Born in Ghana, but since 1975 head of sculpture at the University of Nigeria, Nsukka, El Anatsui is particularly concerned with the erosion of African traditions by external forces, and the nature of their continued transmission.
During his illustrious, world-renowned career, he has used many materials, including wood, metal, clay and paint; but more recently recycled and repurposed components like aluminium bottle caps transformed into a shimmering tapestry. El Anatsui studied in Kumasi, Ghana, during the late 1960s when a European art school curriculum was taught. He and Nigerian artists like Bruce Onobrakpeya (whose work was also recently auctioned), became the “Zaria Rebels”, interpreting inherited cultural traditions through modern materials and techniques.
Onobrakpeya’s artistic eclecticism is legendary; his work globally exhibited. Originally from the Niger Delta, he spent his childhood in the city of Benin, whose cast brass plaques are often referenced in his work. He then studied at Zaria, giving him insight into the cultures of the Hausa and Fulani peoples; then moved to Lagos, familiarising himself with Yoruba culture.
Always experimenting with new technologies, particularly in print-making, he is a passionate defender of the environment, from the relentless desertification of the Sahel to the exploitation of oil and other natural resources in his homeland, the Niger Delta.
African artists’ education straddles at least three genres – “academic” art schools, colleges and universities; experimental, “alternative” workshops; or no “training” at all for people who mash up tradition and popular culture.
El Anatsui, Onobrakpeya and several other “senior” West African artists represented in the African Art Now show, like Ben Enwonwu and Yusuf Grillo, studied at Western-style art schools. Enwonwu studied in London, where it was remarked that he should be put on the first plane back home, since he was imbibing too much of the Western aesthetic.
Also hung in the show were two of the “First Generation” of artists from Osogbo, Nigeria – Jimoh Buraimoh, Twins Seven Seven and Yinka Adeyemi. They attended experimental workshops run by Europeans, where they were given art materials and encouraged to freely express themselves. Though the content of their work almost always drew on their Yoruba culture, including their orishas, their gods and goddesses, they chose materials and styles almost invariably completely different from traditional Yoruba art, and not Western either. Second and third generations of artists in this rural town, and also in neighbouring Ile-Ife, are still producing groundbreaking art, whose patronage has become increasingly Nigerian.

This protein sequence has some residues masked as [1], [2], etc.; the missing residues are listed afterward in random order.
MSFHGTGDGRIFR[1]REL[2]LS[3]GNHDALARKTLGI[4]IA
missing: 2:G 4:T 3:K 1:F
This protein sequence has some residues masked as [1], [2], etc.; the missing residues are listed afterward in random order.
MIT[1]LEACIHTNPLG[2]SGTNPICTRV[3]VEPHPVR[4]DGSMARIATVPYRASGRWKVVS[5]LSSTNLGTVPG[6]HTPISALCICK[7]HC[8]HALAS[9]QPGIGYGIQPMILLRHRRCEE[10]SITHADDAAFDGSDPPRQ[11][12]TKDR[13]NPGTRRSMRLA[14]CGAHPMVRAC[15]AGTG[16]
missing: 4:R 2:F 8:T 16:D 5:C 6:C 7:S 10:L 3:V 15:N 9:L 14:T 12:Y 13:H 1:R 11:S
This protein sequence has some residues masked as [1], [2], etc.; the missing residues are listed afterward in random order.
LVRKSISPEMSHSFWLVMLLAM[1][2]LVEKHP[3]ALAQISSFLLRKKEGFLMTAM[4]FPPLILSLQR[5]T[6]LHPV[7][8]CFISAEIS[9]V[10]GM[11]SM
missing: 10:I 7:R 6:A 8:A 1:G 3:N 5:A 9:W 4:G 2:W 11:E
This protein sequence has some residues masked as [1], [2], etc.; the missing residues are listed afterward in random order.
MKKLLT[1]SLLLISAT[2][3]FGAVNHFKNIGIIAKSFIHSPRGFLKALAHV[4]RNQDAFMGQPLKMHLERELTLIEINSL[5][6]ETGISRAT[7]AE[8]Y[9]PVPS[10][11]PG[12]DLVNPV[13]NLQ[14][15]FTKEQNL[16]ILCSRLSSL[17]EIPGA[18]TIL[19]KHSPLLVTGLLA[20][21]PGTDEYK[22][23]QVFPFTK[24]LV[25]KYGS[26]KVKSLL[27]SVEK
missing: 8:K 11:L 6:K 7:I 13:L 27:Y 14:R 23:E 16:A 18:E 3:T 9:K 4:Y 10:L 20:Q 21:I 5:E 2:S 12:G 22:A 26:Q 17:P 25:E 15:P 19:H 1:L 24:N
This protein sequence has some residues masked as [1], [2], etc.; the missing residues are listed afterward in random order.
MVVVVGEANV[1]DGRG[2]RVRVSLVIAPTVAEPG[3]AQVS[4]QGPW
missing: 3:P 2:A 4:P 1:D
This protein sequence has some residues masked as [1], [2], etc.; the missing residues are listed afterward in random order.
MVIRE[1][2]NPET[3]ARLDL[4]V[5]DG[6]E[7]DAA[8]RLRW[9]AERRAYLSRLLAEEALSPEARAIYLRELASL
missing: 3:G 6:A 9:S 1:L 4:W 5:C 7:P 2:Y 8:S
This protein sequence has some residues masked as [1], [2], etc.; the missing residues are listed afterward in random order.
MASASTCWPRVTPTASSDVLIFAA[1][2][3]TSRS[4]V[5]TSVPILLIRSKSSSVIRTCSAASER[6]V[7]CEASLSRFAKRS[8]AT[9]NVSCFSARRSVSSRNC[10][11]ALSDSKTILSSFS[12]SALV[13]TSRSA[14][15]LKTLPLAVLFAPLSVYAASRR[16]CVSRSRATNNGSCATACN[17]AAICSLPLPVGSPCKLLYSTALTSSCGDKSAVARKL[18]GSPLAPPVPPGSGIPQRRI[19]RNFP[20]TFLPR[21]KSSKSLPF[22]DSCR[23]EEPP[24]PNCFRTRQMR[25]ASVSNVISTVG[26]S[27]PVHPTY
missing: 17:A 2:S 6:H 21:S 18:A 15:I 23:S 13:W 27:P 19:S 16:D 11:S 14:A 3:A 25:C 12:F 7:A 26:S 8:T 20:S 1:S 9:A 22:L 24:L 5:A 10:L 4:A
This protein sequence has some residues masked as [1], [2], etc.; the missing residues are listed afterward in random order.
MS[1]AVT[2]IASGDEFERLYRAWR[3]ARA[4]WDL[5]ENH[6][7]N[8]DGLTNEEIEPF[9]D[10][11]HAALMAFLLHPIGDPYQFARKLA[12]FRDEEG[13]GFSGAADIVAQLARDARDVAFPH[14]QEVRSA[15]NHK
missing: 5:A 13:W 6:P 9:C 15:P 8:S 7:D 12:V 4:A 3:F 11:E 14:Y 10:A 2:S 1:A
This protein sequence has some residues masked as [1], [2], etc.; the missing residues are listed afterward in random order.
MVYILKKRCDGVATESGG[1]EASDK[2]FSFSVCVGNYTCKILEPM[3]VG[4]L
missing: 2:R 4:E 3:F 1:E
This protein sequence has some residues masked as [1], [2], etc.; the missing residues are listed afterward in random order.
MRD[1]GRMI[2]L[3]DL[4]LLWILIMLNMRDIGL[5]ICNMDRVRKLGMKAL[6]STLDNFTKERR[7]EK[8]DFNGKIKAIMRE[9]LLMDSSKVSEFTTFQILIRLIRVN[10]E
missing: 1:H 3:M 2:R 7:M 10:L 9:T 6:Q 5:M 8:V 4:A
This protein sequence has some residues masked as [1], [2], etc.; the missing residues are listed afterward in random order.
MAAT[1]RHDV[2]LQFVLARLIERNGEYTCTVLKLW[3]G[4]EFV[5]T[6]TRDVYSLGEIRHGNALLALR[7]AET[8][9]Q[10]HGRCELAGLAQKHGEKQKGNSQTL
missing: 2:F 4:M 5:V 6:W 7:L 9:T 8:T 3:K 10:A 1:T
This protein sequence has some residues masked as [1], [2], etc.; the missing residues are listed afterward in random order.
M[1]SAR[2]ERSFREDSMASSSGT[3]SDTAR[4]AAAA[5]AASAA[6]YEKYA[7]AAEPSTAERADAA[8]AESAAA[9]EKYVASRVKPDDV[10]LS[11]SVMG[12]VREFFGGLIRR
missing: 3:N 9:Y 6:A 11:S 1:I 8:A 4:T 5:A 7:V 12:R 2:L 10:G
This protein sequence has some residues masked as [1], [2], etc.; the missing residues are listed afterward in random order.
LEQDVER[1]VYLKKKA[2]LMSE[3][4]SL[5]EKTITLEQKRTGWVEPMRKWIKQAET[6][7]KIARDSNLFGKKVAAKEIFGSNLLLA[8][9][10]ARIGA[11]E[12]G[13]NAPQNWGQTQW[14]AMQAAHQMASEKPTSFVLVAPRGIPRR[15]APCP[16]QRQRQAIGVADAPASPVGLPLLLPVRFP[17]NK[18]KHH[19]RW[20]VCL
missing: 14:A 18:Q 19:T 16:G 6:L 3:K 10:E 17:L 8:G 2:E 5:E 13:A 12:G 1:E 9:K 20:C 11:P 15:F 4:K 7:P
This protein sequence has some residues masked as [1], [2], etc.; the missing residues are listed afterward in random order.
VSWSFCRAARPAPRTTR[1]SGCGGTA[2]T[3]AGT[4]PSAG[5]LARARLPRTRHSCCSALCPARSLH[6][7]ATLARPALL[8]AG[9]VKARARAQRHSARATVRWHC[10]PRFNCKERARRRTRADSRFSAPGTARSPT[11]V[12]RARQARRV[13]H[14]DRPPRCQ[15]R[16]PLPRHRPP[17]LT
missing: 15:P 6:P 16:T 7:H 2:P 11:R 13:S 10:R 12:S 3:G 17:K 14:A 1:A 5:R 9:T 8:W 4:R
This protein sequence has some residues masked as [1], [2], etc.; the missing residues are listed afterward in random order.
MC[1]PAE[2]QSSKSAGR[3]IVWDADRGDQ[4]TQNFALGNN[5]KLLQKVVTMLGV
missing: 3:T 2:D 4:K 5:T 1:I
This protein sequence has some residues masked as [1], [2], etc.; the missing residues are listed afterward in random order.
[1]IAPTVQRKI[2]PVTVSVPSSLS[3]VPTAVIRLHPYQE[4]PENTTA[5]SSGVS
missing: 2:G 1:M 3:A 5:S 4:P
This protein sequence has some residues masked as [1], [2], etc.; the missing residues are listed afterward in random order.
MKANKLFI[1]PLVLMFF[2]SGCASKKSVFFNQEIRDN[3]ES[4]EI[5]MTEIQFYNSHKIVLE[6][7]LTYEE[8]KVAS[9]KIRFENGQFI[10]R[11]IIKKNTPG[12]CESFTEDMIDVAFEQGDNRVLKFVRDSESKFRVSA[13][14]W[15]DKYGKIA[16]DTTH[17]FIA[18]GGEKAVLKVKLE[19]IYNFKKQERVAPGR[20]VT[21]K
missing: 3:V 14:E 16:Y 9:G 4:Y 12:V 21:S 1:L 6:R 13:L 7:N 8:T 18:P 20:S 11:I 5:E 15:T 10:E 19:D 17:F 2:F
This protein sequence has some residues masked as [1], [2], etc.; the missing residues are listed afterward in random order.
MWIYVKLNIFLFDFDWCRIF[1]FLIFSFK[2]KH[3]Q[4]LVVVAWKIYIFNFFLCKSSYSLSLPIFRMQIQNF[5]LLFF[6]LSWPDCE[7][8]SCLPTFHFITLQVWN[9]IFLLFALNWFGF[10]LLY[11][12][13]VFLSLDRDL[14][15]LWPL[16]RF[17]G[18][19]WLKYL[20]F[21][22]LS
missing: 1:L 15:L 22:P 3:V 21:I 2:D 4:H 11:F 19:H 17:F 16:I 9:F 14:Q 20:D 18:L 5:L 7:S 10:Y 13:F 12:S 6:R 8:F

Other Osogbo artists are also still creating – this time an extraordinary genre of sacred art, restoring and renewing ancient shrines in a wildly expressive way, in part influenced by the angular style of the Austrian artist Suzanne Wenger, who, having arrived in Osogbo in 1950, lived there and worked with local artists until her death recently, and who became a priestess of the Yoruba cults of Obatala and Osun. One of her oil paintings was on display in London, titled Man & Leopard I – not an animal native to Nigeria!
An audible 21st century beat rocked from the work of several of the younger artists in the show, responding to apparently overwhelming problems of government corruption and mismanagement, poverty, AIDS and other illnesses, as well as ethical dilemmas. The artists served up a cornucopia of styles revealing their perceptions of the realities around them.
Just as the ancient Greek historian Herodotus said: “Out of Africa always something new”, the artistic descendants of people whose culture dates back millennia, continue to challenge the world with their dynamic images and urgent messages. Contemporary African art, like a river that never rests, opens the doors of our perception with vigorous energy, vision and brilliance.